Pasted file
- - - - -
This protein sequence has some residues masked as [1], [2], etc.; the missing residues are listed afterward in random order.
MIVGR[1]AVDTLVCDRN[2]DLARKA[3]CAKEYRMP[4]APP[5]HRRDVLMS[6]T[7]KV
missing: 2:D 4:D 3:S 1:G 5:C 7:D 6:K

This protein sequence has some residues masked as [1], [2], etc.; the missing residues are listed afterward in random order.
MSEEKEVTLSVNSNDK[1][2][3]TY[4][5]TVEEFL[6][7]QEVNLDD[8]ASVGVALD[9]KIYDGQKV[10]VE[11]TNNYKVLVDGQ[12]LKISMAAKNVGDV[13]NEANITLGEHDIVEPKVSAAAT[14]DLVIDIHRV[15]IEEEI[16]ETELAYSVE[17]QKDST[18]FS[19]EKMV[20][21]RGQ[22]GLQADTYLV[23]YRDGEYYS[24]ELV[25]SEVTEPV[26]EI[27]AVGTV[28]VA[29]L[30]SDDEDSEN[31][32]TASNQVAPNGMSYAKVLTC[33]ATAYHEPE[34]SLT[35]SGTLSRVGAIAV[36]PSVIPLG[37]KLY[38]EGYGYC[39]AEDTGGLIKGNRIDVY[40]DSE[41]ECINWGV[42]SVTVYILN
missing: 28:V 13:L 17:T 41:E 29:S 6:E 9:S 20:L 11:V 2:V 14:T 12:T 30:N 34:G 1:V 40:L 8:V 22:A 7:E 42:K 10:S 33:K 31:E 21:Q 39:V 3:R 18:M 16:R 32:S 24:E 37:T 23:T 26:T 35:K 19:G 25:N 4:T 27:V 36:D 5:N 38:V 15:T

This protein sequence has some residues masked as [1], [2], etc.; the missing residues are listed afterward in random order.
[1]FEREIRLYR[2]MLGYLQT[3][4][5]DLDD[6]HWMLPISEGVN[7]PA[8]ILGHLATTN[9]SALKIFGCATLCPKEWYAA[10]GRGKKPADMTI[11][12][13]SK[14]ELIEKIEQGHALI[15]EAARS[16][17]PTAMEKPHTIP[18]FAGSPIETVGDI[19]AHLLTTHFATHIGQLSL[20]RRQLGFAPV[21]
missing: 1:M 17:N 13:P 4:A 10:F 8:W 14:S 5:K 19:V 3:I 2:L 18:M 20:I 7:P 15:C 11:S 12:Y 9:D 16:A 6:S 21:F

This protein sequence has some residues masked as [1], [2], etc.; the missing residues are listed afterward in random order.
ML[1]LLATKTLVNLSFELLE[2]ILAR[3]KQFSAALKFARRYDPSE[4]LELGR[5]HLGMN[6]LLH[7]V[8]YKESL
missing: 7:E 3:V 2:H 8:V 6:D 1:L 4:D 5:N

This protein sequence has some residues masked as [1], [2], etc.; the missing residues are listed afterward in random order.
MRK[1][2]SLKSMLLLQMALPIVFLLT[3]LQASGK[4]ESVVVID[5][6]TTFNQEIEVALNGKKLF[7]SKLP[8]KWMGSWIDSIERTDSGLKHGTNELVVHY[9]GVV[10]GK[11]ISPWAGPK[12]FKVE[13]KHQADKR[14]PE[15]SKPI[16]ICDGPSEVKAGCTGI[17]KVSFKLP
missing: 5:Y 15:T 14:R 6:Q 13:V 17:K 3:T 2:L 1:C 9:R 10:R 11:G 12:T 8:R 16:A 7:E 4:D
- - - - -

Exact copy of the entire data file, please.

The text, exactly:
This protein sequence has some residues masked as [1], [2], etc.; the missing residues are listed afterward in random order.
MIVGR[1]AVDTLVCDRN[2]DLARKA[3]CAKEYRMP[4]APP[5]HRRDVLMS[6]T[7]KV
missing: 2:D 4:D 3:S 1:G 5:C 7:D 6:K

This protein sequence has some residues masked as [1], [2], etc.; the missing residues are listed afterward in random order.
MSEEKEVTLSVNSNDK[1][2][3]TY[4][5]TVEEFL[6][7]QEVNLDD[8]ASVGVALD[9]KIYDGQKV[10]VE[11]TNNYKVLVDGQ[12]LKISMAAKNVGDV[13]NEANITLGEHDIVEPKVSAAAT[14]DLVIDIHRV[15]IEEEI[16]ETELAYSVE[17]QKDST[18]FS[19]EKMV[20][21]RGQ[22]GLQADTYLV[23]YRDGEYYS[24]ELV[25]SEVTEPV[26]EI[27]AVGTV[28]VA[29]L[30]SDDEDSEN[31][32]TASNQVAPNGMSYAKVLTC[33]ATAYHEPE[34]SLT[35]SGTLSRVGAIAV[36]PSVIPLG[37]KLY[38]EGYGYC[39]AEDTGGLIKGNRIDVY[40]DSE[41]ECINWGV[42]SVTVYILN
missing: 28:V 13:L 17:T 41:E 29:S 6:E 9:S 20:L 11:V 2:V 14:T 12:T 30:N 34:G 1:V 40:L 8:V 22:A 7:E 42:K 10:S 33:K 31:E 21:Q 39:V 3:R 18:M 16:R 32:S 24:E 37:T 23:T 26:T 35:K 19:G 25:N 4:T 27:V 36:D 5:N 38:V 15:T

This protein sequence has some residues masked as [1], [2], etc.; the missing residues are listed afterward in random order.
[1]FEREIRLYR[2]MLGYLQT[3][4][5]DLDD[6]HWMLPISEGVN[7]PA[8]ILGHLATTN[9]SALKIFGCATLCPKEWYAA[10]GRGKKPADMTI[11][12][13]SK[14]ELIEKIEQGHALI[15]EAARS[16][17]PTAMEKPHTIP[18]FAGSPIETVGDI[19]AHLLTTHFATHIGQLSL[20]RRQLGFAPV[21]
missing: 1:M 17:N 13:P 4:A 10:F 8:W 14:S 5:K 19:V 3:I 2:L 18:M 20:I 7:P 15:C 11:S 12:Y 9:D 16:A 6:S 21:F

This protein sequence has some residues masked as [1], [2], etc.; the missing residues are listed afterward in random order.
ML[1]LLATKTLVNLSFELLE[2]ILAR[3]KQFSAALKFARRYDPSE[4]LELGR[5]HLGMN[6]LLH[7]V[8]YKESL
missing: 7:E 3:V 2:H 8:V 6:D 1:L 4:D 5:N

This protein sequence has some residues masked as [1], [2], etc.; the missing residues are listed afterward in random order.
MRK[1][2]SLKSMLLLQMALPIVFLLT[3]LQASGK[4]ESVVVID[5][6]TTFNQEIEVALNGKKLF[7]SKLP[8]KWMGSWIDSIERTDSGLKHGTNELVVHY[9]GVV[10]GK[11]ISPWAGPK[12]FKVE[13]KHQADKR[14]PE[15]SKPI[16]ICDGPSEVKAGCTGI[17]KVSFKLP
missing: 5:Y 15:T 14:R 6:Q 13:V 17:K 3:T 2:L 1:C 9:R 10:R 11:G 12:T 8:R 16:A 7:E 4:D